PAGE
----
Thursday, January 23, 2014

More on the Nature of True Virtue

Jonathan Edwards:
A truly virtuous mind, being as it were under the sovereign dominion of love to God, does above all things seek the glory of God, and makes this his supreme, governing, and ultimate end: consisting in the expression of God's perfections in their proper effects, and in the manifestation of God's glory to created understandings, and the communications of the infinite fullness of God to the creature; in the creature's highest esteem of God, love to God, and joy in God, and in the proper exercises and expressions of these. And so far as a virtuous mind exercises true virtue in benevolence to created beings, it chiefly seeks the good of the creature, consisting in its knowledge or view of God's glory and beauty, its union with God, and conformity to him, love to him, and joy in him. And that temper or disposition of heart, that consent, union, or propensity of mind to Being in general, which appears chiefly in such exercises, is virtue, truly so called: or in other words, true grace and real holiness.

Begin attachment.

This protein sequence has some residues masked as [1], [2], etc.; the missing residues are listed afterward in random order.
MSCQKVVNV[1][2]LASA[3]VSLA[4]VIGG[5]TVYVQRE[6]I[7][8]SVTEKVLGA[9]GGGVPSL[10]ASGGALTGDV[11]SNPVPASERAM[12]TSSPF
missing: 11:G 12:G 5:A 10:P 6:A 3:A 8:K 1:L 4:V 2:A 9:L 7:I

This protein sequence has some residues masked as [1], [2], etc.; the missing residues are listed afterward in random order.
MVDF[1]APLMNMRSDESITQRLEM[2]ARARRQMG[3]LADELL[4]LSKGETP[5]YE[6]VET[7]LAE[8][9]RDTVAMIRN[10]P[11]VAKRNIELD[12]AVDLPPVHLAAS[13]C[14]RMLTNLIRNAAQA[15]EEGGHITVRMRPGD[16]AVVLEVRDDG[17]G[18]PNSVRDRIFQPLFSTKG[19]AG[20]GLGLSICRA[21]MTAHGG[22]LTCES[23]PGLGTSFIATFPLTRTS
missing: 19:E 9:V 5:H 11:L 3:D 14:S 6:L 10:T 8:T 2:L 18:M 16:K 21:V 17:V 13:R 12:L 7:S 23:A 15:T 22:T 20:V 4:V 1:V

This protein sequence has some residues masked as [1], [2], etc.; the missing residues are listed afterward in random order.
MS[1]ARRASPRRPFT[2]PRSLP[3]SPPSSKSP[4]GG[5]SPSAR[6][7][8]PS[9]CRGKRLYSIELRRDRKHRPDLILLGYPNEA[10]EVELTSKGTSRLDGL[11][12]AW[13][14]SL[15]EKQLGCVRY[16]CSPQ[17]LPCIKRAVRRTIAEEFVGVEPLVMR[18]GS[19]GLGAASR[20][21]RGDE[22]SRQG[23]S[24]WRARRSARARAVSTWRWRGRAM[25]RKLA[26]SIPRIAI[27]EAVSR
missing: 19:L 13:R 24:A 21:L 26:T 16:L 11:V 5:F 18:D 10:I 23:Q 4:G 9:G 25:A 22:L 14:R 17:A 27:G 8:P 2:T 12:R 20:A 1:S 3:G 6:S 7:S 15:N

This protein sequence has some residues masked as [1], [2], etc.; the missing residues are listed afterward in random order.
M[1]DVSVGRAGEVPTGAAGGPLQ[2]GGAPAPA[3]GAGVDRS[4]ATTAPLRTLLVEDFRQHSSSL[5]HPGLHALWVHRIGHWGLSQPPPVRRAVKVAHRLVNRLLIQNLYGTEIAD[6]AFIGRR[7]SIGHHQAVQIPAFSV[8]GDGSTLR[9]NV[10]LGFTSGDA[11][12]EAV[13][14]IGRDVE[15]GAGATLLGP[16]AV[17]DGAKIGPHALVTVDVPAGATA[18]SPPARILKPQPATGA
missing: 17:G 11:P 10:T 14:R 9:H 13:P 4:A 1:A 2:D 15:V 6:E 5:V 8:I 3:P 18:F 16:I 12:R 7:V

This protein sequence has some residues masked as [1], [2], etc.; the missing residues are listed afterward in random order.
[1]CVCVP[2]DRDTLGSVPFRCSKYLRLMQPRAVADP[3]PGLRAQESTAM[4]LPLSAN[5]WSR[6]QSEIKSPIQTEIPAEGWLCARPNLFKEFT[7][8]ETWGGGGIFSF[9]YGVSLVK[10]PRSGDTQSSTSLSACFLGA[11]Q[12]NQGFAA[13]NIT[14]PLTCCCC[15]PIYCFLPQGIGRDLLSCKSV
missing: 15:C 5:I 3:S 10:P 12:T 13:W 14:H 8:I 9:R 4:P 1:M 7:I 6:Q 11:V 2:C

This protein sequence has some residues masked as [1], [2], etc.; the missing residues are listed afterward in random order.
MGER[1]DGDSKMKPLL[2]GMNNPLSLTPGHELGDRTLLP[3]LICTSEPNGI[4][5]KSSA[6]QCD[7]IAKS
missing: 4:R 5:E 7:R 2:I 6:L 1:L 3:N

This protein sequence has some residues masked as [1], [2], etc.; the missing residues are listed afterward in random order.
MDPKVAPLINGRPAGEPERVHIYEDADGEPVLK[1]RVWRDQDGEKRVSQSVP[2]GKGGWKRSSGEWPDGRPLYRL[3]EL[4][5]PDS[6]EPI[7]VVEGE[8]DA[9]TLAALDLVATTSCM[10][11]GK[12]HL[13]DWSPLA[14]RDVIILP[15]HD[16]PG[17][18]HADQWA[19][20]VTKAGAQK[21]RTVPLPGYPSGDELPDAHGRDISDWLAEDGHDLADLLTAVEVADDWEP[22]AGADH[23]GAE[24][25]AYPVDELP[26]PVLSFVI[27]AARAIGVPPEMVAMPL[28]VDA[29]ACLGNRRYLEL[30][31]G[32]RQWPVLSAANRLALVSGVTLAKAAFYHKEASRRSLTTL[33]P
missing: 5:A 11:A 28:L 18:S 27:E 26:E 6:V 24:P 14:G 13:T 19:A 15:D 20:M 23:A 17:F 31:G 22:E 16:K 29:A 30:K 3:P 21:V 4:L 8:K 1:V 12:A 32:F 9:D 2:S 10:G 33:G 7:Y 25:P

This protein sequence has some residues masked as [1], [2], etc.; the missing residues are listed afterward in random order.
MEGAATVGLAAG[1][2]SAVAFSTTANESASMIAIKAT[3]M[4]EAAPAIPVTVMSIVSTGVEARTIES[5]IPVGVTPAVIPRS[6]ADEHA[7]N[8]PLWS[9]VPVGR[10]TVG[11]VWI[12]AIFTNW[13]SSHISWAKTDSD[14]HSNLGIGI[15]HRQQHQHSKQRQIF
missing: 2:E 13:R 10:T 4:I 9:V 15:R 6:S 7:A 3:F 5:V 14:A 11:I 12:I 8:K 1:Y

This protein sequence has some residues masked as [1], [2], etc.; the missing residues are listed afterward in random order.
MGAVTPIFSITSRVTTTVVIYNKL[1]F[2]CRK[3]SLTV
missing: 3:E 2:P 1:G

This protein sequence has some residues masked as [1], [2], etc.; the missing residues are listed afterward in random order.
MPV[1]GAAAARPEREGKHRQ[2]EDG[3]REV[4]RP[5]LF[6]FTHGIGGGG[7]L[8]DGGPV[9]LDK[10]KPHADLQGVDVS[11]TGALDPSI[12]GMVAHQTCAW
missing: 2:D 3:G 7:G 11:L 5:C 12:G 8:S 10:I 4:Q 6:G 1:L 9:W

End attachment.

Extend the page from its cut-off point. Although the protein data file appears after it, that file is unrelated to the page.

—Jonathan Edwards, Ethical Writings (vol. 8 in the Works of Jonathan Edwards; ed. Paul Ramsey; New Haven: Yale University, 1989), 557–558.

No comments:

Post a Comment